Mystery men

These mixtape hotshots courted online fame while ducking the limelight. Can they sustain the hype now that they’re bona fide stars?

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Earl Sweatshirt + The Weeknd

Earl Sweatshirt + The Weeknd


Earl Sweatshirt The Weeknd

While Tyler, the Creator emerged as the poster boy for L.A. alt-hip-hop force Odd Future, it was Earl Sweatshirt—a drawly, gangly crony three years Tyler’s junior—who seemed like the purest embodiment of the collective’s insouciant genius. Just as Odd Future’s stock was spiking, though, the teenager born Thebe Neruda Kgositsile seemed to vanish; almost instantly, he attained folk-hero status.
The way he was: The tastemakers who hyped the Weeknd back in 2010 may not have known the identity of the artist behind it—later revealed to be Drake-affiliated Toronto twentysomething Abel Tesfaye. But they were right to praise the uncanny coherence of the project’s sound world, which matched trippy downtempo art soul with accounts of drug-steeped debauchery. R&B had rarely sounded so sleek, or so seedy.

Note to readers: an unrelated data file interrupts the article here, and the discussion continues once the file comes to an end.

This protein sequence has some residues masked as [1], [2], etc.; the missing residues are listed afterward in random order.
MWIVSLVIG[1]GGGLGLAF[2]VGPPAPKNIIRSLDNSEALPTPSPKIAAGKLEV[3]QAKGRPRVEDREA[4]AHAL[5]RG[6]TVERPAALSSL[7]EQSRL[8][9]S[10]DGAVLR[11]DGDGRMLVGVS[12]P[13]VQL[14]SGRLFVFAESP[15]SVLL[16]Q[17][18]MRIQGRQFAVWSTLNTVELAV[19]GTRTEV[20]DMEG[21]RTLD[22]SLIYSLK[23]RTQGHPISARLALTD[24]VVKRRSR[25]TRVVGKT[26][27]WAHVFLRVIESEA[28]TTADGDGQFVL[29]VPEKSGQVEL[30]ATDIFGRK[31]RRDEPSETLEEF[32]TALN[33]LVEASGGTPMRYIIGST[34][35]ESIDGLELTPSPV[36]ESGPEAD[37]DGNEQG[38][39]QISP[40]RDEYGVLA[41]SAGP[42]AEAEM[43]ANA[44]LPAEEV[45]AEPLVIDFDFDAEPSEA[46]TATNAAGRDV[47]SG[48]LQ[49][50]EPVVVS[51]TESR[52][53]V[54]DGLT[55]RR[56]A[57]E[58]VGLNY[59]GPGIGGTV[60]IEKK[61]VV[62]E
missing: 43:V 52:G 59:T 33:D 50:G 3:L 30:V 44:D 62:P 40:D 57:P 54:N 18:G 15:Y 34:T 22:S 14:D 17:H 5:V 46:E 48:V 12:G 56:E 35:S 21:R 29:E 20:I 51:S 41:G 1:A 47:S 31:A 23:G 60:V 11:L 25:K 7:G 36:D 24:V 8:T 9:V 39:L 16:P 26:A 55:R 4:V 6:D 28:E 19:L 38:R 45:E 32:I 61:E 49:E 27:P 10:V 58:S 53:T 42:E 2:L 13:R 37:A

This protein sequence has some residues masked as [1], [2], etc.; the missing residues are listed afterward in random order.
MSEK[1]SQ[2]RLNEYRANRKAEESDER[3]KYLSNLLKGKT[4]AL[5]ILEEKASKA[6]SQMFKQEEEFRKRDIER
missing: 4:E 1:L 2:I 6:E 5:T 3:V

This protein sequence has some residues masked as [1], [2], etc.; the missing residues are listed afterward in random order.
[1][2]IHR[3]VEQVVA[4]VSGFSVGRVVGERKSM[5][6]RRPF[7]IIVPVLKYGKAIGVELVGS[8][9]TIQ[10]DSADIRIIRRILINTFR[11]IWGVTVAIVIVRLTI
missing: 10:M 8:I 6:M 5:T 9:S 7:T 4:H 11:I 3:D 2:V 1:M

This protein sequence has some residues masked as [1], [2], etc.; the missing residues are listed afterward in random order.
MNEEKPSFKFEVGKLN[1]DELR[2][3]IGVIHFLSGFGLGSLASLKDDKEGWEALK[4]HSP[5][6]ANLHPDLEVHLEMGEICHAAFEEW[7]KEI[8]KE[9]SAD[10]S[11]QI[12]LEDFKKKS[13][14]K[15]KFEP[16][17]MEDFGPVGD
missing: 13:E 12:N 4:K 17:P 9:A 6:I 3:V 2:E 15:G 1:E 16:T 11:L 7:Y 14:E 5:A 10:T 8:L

The story behind Kgositsile’s absence was stranger than anyone could’ve imagined: Our protagonist was cloistered away in, yes, Samoa—at an academy for wayward youth. He’s since reemerged to snap up what he had coming, including a swanky Columbia deal. Doris, the first proper Earl LP, came out in August, and it’s a gem: a molasses-paced musing on the struggle between ambition and introspection.
And now? After a whirlwind three years during which he self-released a trio of engrossing mixtapes, made a show-stealing cameo on Drake’s smash hit Take Care and gave his first-ever interview, Tesfaye finally released his debut album, Kiss Land, last month. Here, for the first time, our narrator seems to reveal a conscience, addressing both the pitfalls and the pleasures of his epic-scale hedonism.

"Grandma's passing / But I'm too busy trying to get this fuckin' album cracking to see her / So I apologize in advance if anything should happen / And my priorities fucked up, I know it / I'm afraid I'm gonna blow it"—"Burgandy" "I lay my head on a thousand beds / It's been a test to see how far a man can go without himself / I think I lost the only piece that held it all in place / Now my madness is the only love I let myself embrace"—"Adaptation"

Earl Sweatshirt plays Bowery Ballroom Mon 7. The Weeknd plays Radio City Music Hall Mon 7 and Tue 8.


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